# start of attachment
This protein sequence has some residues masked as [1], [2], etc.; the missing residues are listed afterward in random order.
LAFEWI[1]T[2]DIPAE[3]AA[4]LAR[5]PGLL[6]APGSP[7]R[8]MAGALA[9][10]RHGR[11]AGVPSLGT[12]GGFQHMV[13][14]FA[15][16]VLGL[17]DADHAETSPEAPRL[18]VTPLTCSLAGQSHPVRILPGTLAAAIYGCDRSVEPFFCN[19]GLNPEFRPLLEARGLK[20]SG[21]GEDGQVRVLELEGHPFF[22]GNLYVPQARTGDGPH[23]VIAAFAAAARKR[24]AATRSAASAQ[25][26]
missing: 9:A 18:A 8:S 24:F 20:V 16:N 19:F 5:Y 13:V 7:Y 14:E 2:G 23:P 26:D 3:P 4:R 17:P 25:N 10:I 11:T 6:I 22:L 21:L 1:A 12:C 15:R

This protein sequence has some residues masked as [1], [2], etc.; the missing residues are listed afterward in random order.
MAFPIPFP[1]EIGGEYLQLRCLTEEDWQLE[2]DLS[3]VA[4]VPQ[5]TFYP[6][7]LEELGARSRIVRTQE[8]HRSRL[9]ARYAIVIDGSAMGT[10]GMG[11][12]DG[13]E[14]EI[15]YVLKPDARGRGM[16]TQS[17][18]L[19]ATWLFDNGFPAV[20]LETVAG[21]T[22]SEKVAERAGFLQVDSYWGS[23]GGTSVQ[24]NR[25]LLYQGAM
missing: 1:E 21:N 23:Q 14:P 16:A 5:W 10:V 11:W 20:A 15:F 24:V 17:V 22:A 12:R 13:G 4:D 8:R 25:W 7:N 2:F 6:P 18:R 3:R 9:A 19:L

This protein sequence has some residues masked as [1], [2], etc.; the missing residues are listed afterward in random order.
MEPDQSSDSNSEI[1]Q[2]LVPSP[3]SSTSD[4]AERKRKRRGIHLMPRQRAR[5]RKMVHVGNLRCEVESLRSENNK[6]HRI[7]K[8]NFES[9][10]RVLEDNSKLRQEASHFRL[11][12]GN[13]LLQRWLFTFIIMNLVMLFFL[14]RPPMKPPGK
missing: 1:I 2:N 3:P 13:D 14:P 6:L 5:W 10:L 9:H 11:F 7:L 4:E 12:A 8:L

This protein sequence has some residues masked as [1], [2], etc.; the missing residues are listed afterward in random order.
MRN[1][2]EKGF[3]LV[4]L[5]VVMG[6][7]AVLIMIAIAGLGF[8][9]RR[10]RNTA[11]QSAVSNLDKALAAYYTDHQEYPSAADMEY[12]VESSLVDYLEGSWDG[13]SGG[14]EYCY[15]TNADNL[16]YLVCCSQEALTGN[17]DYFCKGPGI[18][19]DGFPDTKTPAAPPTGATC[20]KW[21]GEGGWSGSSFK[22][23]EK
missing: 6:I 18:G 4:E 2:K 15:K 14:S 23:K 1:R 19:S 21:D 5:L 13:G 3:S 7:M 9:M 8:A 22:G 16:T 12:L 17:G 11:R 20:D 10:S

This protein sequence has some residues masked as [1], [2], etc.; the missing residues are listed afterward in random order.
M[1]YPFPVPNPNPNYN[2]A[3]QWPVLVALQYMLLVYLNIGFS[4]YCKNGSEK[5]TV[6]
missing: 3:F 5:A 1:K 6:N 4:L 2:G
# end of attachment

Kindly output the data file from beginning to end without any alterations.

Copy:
This protein sequence has some residues masked as [1], [2], etc.; the missing residues are listed afterward in random order.
LAFEWI[1]T[2]DIPAE[3]AA[4]LAR[5]PGLL[6]APGSP[7]R[8]MAGALA[9][10]RHGR[11]AGVPSLGT[12]GGFQHMV[13][14]FA[15][16]VLGL[17]DADHAETSPEAPRL[18]VTPLTCSLAGQSHPVRILPGTLAAAIYGCDRSVEPFFCN[19]GLNPEFRPLLEARGLK[20]SG[21]GEDGQVRVLELEGHPFF[22]GNLYVPQARTGDGPH[23]VIAAFAAAARKR[24]AATRSAASAQ[25][26]
missing: 9:A 18:A 8:S 24:F 20:V 16:N 19:F 5:Y 13:V 7:Y 14:E 2:G 23:P 26:D 3:P 4:R 17:P 25:N 10:I 11:T 6:I 22:L 21:L 1:A 12:C 15:R

This protein sequence has some residues masked as [1], [2], etc.; the missing residues are listed afterward in random order.
MAFPIPFP[1]EIGGEYLQLRCLTEEDWQLE[2]DLS[3]VA[4]VPQ[5]TFYP[6][7]LEELGARSRIVRTQE[8]HRSRL[9]ARYAIVIDGSAMGT[10]GMG[11][12]DG[13]E[14]EI[15]YVLKPDARGRGM[16]TQS[17][18]L[19]ATWLFDNGFPAV[20]LETVAG[21]T[22]SEKVAERAGFLQVDSYWGS[23]GGTSVQ[24]NR[25]LLYQGAM
missing: 1:E 21:N 23:Q 14:P 16:A 5:W 10:V 11:W 20:A 15:F 24:V 17:V 22:A 12:R 13:G 4:D 8:R 25:W 7:N 2:F 6:P 18:R 3:R 9:A 19:L

This protein sequence has some residues masked as [1], [2], etc.; the missing residues are listed afterward in random order.
MEPDQSSDSNSEI[1]Q[2]LVPSP[3]SSTSD[4]AERKRKRRGIHLMPRQRAR[5]RKMVHVGNLRCEVESLRSENNK[6]HRI[7]K[8]NFES[9][10]RVLEDNSKLRQEASHFRL[11][12]GN[13]LLQRWLFTFIIMNLVMLFFL[14]RPPMKPPGK
missing: 1:I 2:N 3:P 13:D 14:P 6:L 5:W 10:L 9:H 11:F 7:L 4:E 12:A 8:L

This protein sequence has some residues masked as [1], [2], etc.; the missing residues are listed afterward in random order.
MRN[1][2]EKGF[3]LV[4]L[5]VVMG[6][7]AVLIMIAIAGLGF[8][9]RR[10]RNTA[11]QSAVSNLDKALAAYYTDHQEYPSAADMEY[12]VESSLVDYLEGSWDG[13]SGG[14]EYCY[15]TNADNL[16]YLVCCSQEALTGN[17]DYFCKGPGI[18][19]DGFPDTKTPAAPPTGATC[20]KW[21]GEGGWSGSSFK[22][23]EK
missing: 6:I 18:G 4:E 2:K 15:K 14:S 23:K 1:R 19:S 21:D 5:L 13:G 3:S 7:M 9:M 8:A 22:G 16:T 12:L 17:G 11:R 20:D 10:S

This protein sequence has some residues masked as [1], [2], etc.; the missing residues are listed afterward in random order.
M[1]YPFPVPNPNPNYN[2]A[3]QWPVLVALQYMLLVYLNIGFS[4]YCKNGSEK[5]TV[6]
missing: 3:F 5:A 1:K 6:N 4:L 2:G